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NASA Scientists to Use Submarines to Hunt For Meteorite Remains

The Nautilus research ship of the non-profit group Ocean Exploration Trust (OET) will aid in the scavenger hunt.

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Updated:July 2, 2018, 6:30 PM IST
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NASA Scientists to Use Submarines to Hunt For Meteorite Remains
NASA Scientists to Use Submarines to Hunt For Meteorite Remains (photo for representation)
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Scientists from several organisations in the US, including NASA, are planning to use remote-operated submarines to hunt for the remains of an outer space object -- believed to be a meteorite -- that splashed down into the Pacific Ocean on March 7, the media reported. The Nautilus research ship of the non-profit group Ocean Exploration Trust (OET) will aid in the scavenger hunt, Digitaltrends.com reported on Sunday.

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Joined by scientists from NASA, the University of Washington and the Olympic Coast National Marine Sanctuary, the Nautilus will use remote-operated submarines to survey the area and collect any fragments they find, it added. When the outer space object entered the Pacific Ocean, a bright flash lit up the sky and a tremendous boom rattled the residents of Ocean Shores, Washington.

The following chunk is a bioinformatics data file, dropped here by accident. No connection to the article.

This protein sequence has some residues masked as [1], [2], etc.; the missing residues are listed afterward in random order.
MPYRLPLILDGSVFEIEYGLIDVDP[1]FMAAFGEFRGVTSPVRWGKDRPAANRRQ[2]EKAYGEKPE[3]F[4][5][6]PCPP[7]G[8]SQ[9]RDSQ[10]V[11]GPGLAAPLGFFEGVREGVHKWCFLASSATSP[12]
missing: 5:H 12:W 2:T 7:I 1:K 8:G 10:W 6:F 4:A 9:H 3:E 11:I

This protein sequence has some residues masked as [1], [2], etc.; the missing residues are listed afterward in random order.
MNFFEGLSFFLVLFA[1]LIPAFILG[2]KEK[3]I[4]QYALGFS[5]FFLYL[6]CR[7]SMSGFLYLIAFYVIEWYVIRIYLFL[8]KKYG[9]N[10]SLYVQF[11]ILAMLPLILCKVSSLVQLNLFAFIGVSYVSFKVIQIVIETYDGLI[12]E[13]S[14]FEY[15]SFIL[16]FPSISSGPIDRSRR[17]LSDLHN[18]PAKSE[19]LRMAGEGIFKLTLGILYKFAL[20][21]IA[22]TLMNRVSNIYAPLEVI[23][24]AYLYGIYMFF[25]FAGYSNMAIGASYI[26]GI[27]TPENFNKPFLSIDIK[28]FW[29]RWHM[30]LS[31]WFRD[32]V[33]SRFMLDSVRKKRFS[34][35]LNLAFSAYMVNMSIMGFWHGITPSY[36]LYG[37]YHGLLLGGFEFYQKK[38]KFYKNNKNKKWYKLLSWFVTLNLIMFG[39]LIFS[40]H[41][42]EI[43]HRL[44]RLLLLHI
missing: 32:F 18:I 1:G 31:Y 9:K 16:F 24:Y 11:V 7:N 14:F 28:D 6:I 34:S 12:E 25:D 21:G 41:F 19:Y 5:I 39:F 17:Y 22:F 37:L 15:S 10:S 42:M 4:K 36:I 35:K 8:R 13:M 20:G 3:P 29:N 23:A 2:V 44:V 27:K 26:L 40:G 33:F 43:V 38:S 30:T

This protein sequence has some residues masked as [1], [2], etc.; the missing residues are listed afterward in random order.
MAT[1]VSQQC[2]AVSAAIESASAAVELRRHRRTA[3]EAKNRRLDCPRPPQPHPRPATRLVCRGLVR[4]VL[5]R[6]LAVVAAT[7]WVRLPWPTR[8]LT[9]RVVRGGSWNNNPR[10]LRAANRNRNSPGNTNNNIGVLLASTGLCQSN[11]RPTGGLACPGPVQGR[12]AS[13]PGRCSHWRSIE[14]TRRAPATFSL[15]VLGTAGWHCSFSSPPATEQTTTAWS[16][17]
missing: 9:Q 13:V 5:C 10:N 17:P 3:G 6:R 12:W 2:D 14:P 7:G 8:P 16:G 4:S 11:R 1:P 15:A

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They initially thought it was a spaceship, but from analysis of radar signals, NASA's cosmic dust sample curator Marc Fries concluded it was a meteorite about the size of a golf cart. Scientists believe that about two tonnes of fragments are up for grabs. Some of these fragments could be as large as a brick and they could be scattered over a half-mile of the sea floor.

The remote submarine dive is scheduled for later on Monday, the report said.

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